The fog of war often is pretty thick, if not impenetrable. That could be why military experts around the world are having a hard time figuring out how Ukraine's air defenses, thus far, largely have bested Russia's air assaults. Ukraine’s most sophisticated attack drone, which has achieved remarkable success against Vladimir Putin's high-tech air force, is a slow, low-flying and completely defenseless drone
As the New York Times reports, many "experts" predicted that the few drones that the Ukrainian forces managed to get off the ground would be shot down in hours by the Russians and be a non-factor in the war. That hasn't been the case. Turkish-made Bayraktar TB2 model drones, which buzz along at about half the speed of a Cessna at about 50 or 60 knots, not only still are flying, they're also shooting guided missiles at Russian missile launchers, tanks and supply trains and wreaking havoc on them.
The NYTimes writes: "Drones have become a sort of lumbering canary in the war’s coal mine, a sign of the astonishing resiliency of the Ukrainian defense forces and the larger problems that the Russians have encountered."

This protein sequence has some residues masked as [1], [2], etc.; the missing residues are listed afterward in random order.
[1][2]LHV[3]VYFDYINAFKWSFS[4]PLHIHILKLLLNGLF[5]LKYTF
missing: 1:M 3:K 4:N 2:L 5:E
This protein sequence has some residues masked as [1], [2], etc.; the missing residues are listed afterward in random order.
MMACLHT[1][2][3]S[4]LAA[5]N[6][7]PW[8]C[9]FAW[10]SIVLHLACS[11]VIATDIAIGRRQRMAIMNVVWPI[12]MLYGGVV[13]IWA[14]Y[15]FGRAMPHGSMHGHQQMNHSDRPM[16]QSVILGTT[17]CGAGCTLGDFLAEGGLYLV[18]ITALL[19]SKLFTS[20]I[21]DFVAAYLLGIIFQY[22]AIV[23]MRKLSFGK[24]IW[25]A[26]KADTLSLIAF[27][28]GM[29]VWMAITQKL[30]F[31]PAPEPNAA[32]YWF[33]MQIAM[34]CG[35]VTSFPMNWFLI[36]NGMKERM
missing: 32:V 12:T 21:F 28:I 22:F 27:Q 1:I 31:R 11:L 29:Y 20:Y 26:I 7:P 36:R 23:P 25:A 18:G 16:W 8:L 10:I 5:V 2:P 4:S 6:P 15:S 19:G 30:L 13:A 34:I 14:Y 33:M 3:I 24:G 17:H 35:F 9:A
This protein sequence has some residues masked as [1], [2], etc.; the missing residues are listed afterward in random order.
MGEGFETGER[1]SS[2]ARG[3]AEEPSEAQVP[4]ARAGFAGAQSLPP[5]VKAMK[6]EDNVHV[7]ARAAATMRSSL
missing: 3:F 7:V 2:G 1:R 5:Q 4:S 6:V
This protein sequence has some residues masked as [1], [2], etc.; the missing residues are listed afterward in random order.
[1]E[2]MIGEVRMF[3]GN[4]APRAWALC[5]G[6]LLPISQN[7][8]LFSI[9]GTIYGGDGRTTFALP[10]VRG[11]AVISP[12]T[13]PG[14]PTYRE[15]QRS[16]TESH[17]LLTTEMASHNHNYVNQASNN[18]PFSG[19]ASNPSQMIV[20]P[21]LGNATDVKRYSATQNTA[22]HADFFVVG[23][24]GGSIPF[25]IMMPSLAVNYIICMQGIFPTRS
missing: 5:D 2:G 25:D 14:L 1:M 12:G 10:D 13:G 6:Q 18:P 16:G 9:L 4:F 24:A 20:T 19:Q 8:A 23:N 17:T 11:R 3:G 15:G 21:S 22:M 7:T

“The performance of the Russian military has been shocking,” said David A. Deptula, a retired three-star Air Force general who planned the U.S. air campaigns in Afghanistan in 2001 and the Persian Gulf in 1991. “Their failure to secure air superiority has been reflected by their slow and ponderous actions on the ground. Conversely, the Ukrainian air force performing better than expected has been a big boost to the morale of the entire country.”
The Times writes: "Before Russia invaded Ukraine, Bayraktar TB2s were already punching above their weight. The drones, with a 39-foot wingspan, are assembled in Turkey but rely extensively on electronics made in the United States and Canada. A growing number of countries in Africa, the Middle East and Europe have bought them because, at about $2 million apiece, they are much cheaper than manned combat aircraft."
“Even with the drones’ record of success, everyone expected that, once they really faced the full gamut of Russian defenses, they would stand no chance,” said Lauren Kahn, who studies drone warfare at the New York-based Council on Foreign Relations. Their survival and continued use “is really raising questions about the Russians’ capabilities,” she said.
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